The copper price has also shown greater strength this last week or so on a similar story of impending shortages following mine closures, but the story is not yet as compelling for zinc. Zinc smelter treatment charges have been falling, showing that concentrate is not as readily available as last year yet recent Chinese imports figures show refined zinc imports have soared 150% in January as steel mills gear up for the post-Chinese New Year production of galvanized steel products.

Free Sample Report: Our February Metal Buying Outlook

Whether Chinese demand even stays at its current levels remains to be seen. Iron ore prices are up but many have seen Q1 strength more as a short-term technical squeeze than a medium-term uplift in real demand. MetalMiner data shows domestic steel prices have edged up in China, particularly for rebar, the most basic of construction steels. For the time being, zinc’s story remains the most compelling of the base metals and Goldman’s headline price prediction may yet be achieved if zinc can move beyond its psychologically important 200-day moving average of $1,790 per mt.

Comments (3)

  1. Robin Marshall says:

    Goldman’s $1800 price for 2016 seems fairly pessimistic if the market sees a deficit of 480,000 this year, it’s a tenna more than it is now.

    If this eventuates, the 2015 high of c. $2,420 seems a more realistic target IMO. If and when this resistance breaks, the bull market will be in full swing and come 2017-18 we should see it test the 2008 highs of c. $4,400.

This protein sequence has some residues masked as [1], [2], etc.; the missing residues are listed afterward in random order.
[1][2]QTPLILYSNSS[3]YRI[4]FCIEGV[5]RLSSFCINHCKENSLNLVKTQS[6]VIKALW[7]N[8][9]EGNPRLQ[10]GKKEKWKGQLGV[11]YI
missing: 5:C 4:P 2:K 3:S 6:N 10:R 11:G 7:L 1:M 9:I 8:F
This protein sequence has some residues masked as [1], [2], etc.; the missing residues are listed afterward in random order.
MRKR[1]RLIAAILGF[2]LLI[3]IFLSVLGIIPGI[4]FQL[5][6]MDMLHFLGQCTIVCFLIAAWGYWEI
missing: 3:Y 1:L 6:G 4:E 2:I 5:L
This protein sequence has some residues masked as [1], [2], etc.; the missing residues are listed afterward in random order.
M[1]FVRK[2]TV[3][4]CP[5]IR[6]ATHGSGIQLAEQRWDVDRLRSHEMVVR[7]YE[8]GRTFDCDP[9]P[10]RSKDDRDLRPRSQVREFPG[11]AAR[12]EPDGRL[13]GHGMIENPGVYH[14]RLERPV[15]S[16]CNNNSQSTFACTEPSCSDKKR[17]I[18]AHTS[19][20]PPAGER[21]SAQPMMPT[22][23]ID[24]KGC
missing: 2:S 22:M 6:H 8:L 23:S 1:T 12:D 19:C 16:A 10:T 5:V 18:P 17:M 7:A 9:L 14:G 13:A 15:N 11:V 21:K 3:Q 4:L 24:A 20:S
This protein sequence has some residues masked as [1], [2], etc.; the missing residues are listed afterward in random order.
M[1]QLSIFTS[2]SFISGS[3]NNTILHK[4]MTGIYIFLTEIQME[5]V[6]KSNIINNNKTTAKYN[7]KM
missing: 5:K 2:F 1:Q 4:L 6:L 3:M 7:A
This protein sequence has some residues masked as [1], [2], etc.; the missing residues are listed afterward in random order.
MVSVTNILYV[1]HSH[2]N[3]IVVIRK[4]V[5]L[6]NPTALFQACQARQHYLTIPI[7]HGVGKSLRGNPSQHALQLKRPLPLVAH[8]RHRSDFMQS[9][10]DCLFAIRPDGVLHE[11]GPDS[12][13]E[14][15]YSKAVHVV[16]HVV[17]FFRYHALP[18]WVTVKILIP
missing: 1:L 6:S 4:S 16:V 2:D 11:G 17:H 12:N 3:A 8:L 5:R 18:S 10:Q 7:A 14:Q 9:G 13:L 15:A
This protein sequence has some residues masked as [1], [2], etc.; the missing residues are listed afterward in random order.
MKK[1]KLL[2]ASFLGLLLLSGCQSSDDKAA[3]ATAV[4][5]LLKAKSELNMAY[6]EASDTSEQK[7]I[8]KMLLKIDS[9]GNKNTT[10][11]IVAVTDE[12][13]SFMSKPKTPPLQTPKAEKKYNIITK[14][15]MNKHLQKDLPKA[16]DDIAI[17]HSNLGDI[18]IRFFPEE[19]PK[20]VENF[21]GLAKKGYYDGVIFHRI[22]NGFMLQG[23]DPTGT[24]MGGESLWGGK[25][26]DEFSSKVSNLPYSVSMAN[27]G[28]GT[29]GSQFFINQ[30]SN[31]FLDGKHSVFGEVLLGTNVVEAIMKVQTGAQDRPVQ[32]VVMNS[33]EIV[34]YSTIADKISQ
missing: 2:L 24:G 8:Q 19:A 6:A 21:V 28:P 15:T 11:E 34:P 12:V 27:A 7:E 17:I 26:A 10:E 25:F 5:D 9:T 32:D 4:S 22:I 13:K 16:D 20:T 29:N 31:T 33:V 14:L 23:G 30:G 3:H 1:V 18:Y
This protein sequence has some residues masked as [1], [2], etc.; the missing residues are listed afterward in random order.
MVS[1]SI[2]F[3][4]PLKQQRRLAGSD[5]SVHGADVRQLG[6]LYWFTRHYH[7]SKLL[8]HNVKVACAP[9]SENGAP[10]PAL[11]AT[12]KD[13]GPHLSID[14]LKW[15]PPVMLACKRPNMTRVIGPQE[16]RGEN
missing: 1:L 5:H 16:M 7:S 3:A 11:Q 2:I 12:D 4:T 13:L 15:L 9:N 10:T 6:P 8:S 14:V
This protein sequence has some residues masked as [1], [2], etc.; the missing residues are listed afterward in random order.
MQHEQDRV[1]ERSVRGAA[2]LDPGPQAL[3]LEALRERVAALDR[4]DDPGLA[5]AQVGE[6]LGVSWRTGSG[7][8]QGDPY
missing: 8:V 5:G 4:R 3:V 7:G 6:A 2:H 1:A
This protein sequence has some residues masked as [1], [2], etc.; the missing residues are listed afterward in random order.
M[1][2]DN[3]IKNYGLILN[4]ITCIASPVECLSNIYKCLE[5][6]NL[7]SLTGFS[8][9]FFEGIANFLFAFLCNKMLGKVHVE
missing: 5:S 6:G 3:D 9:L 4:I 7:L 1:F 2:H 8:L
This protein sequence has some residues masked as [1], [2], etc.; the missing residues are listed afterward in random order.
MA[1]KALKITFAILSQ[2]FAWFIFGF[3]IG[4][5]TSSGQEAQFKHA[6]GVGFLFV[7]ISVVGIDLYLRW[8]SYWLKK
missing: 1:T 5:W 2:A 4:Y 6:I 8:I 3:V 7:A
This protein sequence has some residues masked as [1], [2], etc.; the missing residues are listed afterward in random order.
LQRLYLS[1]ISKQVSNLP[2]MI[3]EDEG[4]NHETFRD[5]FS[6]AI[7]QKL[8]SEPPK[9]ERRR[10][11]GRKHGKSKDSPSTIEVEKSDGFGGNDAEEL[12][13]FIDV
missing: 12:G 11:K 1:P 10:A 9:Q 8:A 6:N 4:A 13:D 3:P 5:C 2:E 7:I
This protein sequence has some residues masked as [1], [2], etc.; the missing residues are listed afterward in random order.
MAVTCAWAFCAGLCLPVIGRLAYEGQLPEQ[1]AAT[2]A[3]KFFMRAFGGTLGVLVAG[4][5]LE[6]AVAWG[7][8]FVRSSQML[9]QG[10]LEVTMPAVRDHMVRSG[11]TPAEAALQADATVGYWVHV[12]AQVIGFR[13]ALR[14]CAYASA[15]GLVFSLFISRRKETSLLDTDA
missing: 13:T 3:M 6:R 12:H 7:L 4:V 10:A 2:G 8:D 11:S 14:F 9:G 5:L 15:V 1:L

Obviously, hidden warehouse stocks will come into play, but it will at best delay the peak until 2019-20.

    The real newsworthy synopsis is that given the severe under investment in both zinc and lead exploration since the GFC, where will the supply come from to fill the demand? How big will the deficit get and how long will it last. I am aware of a few probable contenders, but it is pretty hard to find the grades on mass, so their economic only stack up at or around the current price and they are the quality contenders. Don’t get me wrong, there are smaller known high grade where money is to be made, bit they simply aren’t big enough.

    The shorting by the Chinese in he last 6 months will result in them costing their comrades dearly in the years ahead IMO…unless they get out spending now that is.

  2. Rod says:

    Dont forget the dollar evaluation since last year. That’s why we don’t see $2400 level and $1800 is more realistic. Hidden stocks are going dow, but remember Glencore can return to full operation any time. The question is around at which the LME Zn level that will trigger that. So, the world is facing a deficit (forced) this year but it can be easily filled if the world economy doesn’t pick up (read China here). As far as projects, there are plenty of them (agree they have less Zn content), but as offer x demand adjust they will come on line. Botton line, for me, the fundamental are out there, but will take a while to see higher prices again (maybe 2017)

  3. I studied your documents.
    I’m interested in to know your forecast about zinc price in last quarter of 2016?